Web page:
Q: You write about President Jimmy Carter’s suggested reforms and that the African American community was divided on the advantages and disadvantages of potentially replacing the Electoral College with direct elections. Can you talk through the reasons?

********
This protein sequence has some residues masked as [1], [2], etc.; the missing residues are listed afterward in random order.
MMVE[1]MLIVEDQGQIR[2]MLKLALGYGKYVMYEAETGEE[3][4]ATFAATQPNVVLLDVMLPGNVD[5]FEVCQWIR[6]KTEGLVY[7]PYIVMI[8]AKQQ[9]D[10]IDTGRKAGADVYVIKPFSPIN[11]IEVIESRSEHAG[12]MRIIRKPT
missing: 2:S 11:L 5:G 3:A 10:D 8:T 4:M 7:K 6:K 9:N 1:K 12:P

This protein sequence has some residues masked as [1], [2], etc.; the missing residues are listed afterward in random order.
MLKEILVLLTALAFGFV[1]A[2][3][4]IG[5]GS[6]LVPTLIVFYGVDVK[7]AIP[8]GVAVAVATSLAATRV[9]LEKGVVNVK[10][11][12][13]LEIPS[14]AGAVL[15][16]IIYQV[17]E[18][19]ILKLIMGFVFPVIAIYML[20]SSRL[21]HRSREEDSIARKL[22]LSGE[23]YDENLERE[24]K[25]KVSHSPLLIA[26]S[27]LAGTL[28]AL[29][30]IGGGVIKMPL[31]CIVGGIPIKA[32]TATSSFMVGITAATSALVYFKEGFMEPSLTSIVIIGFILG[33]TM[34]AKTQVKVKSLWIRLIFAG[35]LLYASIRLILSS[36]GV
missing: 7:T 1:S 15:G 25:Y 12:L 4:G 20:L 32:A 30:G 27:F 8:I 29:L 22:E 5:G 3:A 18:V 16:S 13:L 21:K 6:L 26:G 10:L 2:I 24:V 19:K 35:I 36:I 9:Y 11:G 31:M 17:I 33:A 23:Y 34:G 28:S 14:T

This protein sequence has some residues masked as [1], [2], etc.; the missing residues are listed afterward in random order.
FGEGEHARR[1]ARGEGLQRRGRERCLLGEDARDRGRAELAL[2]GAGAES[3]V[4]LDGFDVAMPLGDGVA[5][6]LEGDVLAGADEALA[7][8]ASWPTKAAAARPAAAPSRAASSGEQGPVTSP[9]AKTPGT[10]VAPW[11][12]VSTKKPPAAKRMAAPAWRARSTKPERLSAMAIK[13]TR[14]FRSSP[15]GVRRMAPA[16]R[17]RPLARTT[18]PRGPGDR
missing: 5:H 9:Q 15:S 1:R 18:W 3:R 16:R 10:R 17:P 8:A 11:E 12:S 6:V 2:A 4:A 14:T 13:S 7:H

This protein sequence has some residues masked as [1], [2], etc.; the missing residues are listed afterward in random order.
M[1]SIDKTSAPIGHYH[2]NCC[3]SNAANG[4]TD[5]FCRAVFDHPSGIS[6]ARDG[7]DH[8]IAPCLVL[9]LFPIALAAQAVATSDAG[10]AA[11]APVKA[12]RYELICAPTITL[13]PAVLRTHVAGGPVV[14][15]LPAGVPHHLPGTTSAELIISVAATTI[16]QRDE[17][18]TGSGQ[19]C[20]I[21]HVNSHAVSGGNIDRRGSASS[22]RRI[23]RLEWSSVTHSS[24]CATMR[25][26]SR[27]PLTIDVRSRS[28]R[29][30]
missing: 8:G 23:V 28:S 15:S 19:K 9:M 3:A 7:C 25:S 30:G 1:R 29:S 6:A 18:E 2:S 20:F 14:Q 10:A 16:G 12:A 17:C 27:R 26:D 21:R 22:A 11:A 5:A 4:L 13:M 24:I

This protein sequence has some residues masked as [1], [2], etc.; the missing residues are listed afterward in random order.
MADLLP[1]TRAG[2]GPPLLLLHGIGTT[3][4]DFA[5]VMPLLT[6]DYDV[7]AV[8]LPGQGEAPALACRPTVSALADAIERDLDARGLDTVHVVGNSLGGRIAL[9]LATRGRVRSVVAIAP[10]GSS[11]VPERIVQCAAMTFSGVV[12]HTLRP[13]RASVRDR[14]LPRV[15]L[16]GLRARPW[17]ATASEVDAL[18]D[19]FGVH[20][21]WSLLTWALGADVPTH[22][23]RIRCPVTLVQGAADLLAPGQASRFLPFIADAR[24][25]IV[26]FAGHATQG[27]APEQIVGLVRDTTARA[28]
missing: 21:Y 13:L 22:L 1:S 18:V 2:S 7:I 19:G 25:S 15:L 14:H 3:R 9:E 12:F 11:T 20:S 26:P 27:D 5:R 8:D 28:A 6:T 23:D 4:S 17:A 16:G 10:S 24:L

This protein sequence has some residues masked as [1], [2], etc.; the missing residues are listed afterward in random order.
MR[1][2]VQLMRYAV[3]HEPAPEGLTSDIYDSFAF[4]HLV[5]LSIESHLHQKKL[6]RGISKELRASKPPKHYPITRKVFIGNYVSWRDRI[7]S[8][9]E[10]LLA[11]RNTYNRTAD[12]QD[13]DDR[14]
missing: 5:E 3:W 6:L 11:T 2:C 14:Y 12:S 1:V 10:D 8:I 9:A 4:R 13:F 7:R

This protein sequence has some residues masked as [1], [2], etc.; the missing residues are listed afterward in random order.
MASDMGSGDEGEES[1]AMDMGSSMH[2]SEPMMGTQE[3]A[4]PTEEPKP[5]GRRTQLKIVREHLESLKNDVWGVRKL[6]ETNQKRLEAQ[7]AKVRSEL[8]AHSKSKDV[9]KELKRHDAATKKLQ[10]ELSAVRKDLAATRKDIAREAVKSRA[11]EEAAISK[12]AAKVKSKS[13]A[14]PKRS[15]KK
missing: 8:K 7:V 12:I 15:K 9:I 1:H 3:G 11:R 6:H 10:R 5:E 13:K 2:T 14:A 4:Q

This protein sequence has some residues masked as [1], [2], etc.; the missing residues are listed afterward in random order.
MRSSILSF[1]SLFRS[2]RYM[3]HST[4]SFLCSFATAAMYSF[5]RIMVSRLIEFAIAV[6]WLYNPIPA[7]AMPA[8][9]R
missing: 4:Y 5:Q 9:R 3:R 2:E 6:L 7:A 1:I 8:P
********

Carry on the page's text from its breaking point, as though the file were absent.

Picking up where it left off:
Support for Electoral College reform in the years after 1970 remained very strong, and the reform effort was invigorated by the 1976 election. Jimmy Carter won the 1976 election by a narrow margin in the Electoral College (although he clearly won the popular vote), and that kicked up fears again of getting a “wrong” winner. The same liberal forces, more or less, that had promoted a national popular vote in the late 1960s, led by Indiana Senator Birch Bayh, came forward again promoting more or less the same amendment and the same reform. This time around, however, African American politicians and leaders of organizations were divided. One school of thought was led most prominently by John Conyers, who was one of the co-founders of the Congressional Black Caucus and a relatively young member of Congress at that point. Conyers and Louis Stokes, and other leaders—John Lewis, notably—absolutely believed that the country should switch to a national popular vote. The principle was that every vote should count equally. There was, however, another perspective held by leaders of some organizations—Vernon Jordan most prominently among them—who believed that African Americans were key swing voters in key Northern states—and thus that they could determine the outcome of a presidential election. As a result, they believed that African American voters would have to be courted under the Electoral College. For example, to try to get all of Ohio's electoral votes, you had to bring out the 12 to 15 percent of the population that was African American. So the view was that because African Americans were key swing voters who could determine the outcome of an election, they had leverage that they would surrender if there was a national popular vote.